Economic class integration is just as important as racial integration

5 Jan

Moi has consistently blogged about race and class and their impact on education outcomes for children. In Race, class, and education in America, moi said:

Many educators have long recognized that the impact of social class affects both education achievement and life chances after completion of education. There are two impacts from diversity, one is to broaden the life experience of the privileged and to raise the expectations of the disadvantaged. Social class matters in not only other societies, but this one as well.

A few years back, the New York Times did a series about social class in America. That series is still relevant. Janny Scott and David Leonhardt’s overview, Shadowy Lines That Still Divide describes the challenges faced by schools trying to overcome the disparity in education. The complete series can be found at Social Class                      

Jay Mathews reports in the Washington Post article, Discarded integration method sees new life about an American Educator article written by Richard D. Kahlenberg.

As Kahlenberg says in an illuminating new piece in American Educator magazine, research shows that poor kids transferred to schools with middle-class majorities do better academically, on average, than in schools with low-income majorities. Why? Kahlenberg offers three reasons: predominantly middle-class schools have student peers with better study habits and behavior, parents who are more involved in the school and more likely to complain about problems and stronger teachers with higher expectations for their students.

Since this is a mostly middle-class country, why can’t we adjust school boundaries and provide transportation to let all low-income students have these role models and protectors?

People who ask that question get quizzical looks from know-it-alls like me. Don’t you remember the seventies? We tried putting poor black kids into affluent white neighborhood schools and vice versa. It was a well-intentioned, disheartening failure. Voters rebelled against boundary changes and busing. Affluent parents abandoned socioeconomically integrated schools. Politicians local and national, Democratic and Republican, gave up on the idea.

But Kahlenberg hasn’t, and his point of view has made surprising headway.

In his new piece, “From All Walks of Life: New Hope for School Integration,” he describes a small but increasing number of successful experiments in socioeconomic balance. Skeptics like me should at least acknowledge that many affluent American parents want their children to mix with low-income students, so long as everyone is getting a challenging education.

I asked Kahlenberg how Washington area schools might move in this direction. In suburban districts such as Montgomery County, he said, “greater integration could be facilitated by creating whole school (as opposed to within-school) magnet programs to attract more affluent students into schools located in tougher neighborhoods. Likewise, money could be used to provide a financial bonus for wealthier schools to accept low-income student transfers.” School boundary adjustments could help. Local activists, and even D.C. school chancellor Kaya Henderson, have shown interest in such approaches.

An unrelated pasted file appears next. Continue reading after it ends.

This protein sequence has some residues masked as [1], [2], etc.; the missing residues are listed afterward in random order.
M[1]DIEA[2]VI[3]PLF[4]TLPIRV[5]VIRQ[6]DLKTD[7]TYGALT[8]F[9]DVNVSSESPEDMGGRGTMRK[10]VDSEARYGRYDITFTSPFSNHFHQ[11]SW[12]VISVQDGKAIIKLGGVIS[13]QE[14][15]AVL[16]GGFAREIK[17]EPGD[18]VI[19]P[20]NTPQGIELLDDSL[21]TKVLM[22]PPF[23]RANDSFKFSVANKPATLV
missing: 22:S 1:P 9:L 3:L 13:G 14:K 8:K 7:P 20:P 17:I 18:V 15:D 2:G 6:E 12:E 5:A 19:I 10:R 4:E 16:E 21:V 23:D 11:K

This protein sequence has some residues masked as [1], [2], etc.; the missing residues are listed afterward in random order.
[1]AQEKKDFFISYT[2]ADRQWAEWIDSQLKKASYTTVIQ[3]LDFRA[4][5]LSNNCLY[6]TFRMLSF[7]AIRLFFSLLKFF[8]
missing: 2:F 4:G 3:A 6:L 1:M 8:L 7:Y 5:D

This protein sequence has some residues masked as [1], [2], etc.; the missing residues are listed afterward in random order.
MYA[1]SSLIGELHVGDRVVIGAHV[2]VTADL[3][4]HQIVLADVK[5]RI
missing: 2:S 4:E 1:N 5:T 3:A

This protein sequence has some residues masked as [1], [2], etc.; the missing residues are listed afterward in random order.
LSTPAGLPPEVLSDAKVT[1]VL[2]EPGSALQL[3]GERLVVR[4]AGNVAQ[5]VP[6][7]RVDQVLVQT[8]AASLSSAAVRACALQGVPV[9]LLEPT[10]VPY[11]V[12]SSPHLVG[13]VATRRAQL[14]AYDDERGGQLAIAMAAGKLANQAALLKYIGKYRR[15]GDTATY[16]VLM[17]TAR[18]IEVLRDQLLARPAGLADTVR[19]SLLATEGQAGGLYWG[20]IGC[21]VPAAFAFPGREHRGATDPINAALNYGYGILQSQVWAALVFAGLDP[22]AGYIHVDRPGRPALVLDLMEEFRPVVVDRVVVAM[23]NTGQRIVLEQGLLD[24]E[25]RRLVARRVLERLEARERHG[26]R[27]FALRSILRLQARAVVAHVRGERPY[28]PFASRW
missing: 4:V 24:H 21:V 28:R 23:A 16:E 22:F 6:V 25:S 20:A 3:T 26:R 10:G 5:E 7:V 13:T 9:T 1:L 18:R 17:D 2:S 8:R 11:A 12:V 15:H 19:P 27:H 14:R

With socioeconomic integration still difficult to arrange, conscientious educators have tried instead to bring the habits and expectations of rich schools to poor ones. They hire only principals and teachers with high expectations for inner-city kids. They make the school day and year longer to compensate for the lack of middle-class enrichment at home. They insist on students obeying the same attendance and classroom behavior rules found in affluent schools. They prepare all students for college, as private schools do.

They are, in essence, embracing Kahlenberg’s point, that middle-class values produce better students. So I think Kahlenberg is wrong to suggest such schools weaken support for socioeconomic integration. I also don’t accept his view that the KIPP charter school network, a favorite of mine, looks significantly better than it is because of attrition and better parents. KIPP is not perfect, but many researchers have verified its progress. Kahlenberg’s arguments are weakened by out-of-date data and unexamined assumptions.


American Educator
Winter 2012–2013

Table of Contents

From All Walks of Life (PDF) (HTML)
New Hope for School Integration
By Richard D. Kahlenberg

Integrating our schools is a goal that many of us share. But some seem to have given up on the idea, as plans to boost racial diversity have come under attack, and as the fixation on test scores has narrowed some people’s concept of a good education. There is, however, new hope: integration by socioeconomic status. It’s a cost-effective, legally sound strategy that can promote racial diversity while narrowing the achievement gap.